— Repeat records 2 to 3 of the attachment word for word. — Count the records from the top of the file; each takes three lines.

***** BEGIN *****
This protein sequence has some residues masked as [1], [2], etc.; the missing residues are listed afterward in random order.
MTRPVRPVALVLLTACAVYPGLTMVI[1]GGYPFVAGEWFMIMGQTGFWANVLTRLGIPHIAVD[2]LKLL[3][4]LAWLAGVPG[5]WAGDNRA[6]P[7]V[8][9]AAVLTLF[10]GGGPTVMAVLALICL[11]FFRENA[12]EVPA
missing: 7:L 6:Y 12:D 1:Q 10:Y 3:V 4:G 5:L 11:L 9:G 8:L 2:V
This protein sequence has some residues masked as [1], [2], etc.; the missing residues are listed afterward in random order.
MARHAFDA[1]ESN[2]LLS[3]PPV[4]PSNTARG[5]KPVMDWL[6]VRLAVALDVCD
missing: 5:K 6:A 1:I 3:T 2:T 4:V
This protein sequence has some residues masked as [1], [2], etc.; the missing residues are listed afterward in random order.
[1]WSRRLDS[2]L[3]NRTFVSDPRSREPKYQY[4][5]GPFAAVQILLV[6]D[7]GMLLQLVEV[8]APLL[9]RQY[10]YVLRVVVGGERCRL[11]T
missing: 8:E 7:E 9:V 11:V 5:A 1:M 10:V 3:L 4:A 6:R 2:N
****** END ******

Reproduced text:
This protein sequence has some residues masked as [1], [2], etc.; the missing residues are listed afterward in random order.
MARHAFDA[1]ESN[2]LLS[3]PPV[4]PSNTARG[5]KPVMDWL[6]VRLAVALDVCD
missing: 5:K 6:A 1:I 3:T 2:T 4:V
This protein sequence has some residues masked as [1], [2], etc.; the missing residues are listed afterward in random order.
[1]WSRRLDS[2]L[3]NRTFVSDPRSREPKYQY[4][5]GPFAAVQILLV[6]D[7]GMLLQLVEV[8]APLL[9]RQY[10]YVLRVVVGGERCRL[11]T
missing: 8:E 7:E 9:V 11:V 5:A 1:M 10:V 3:L 4:A 6:R 2:N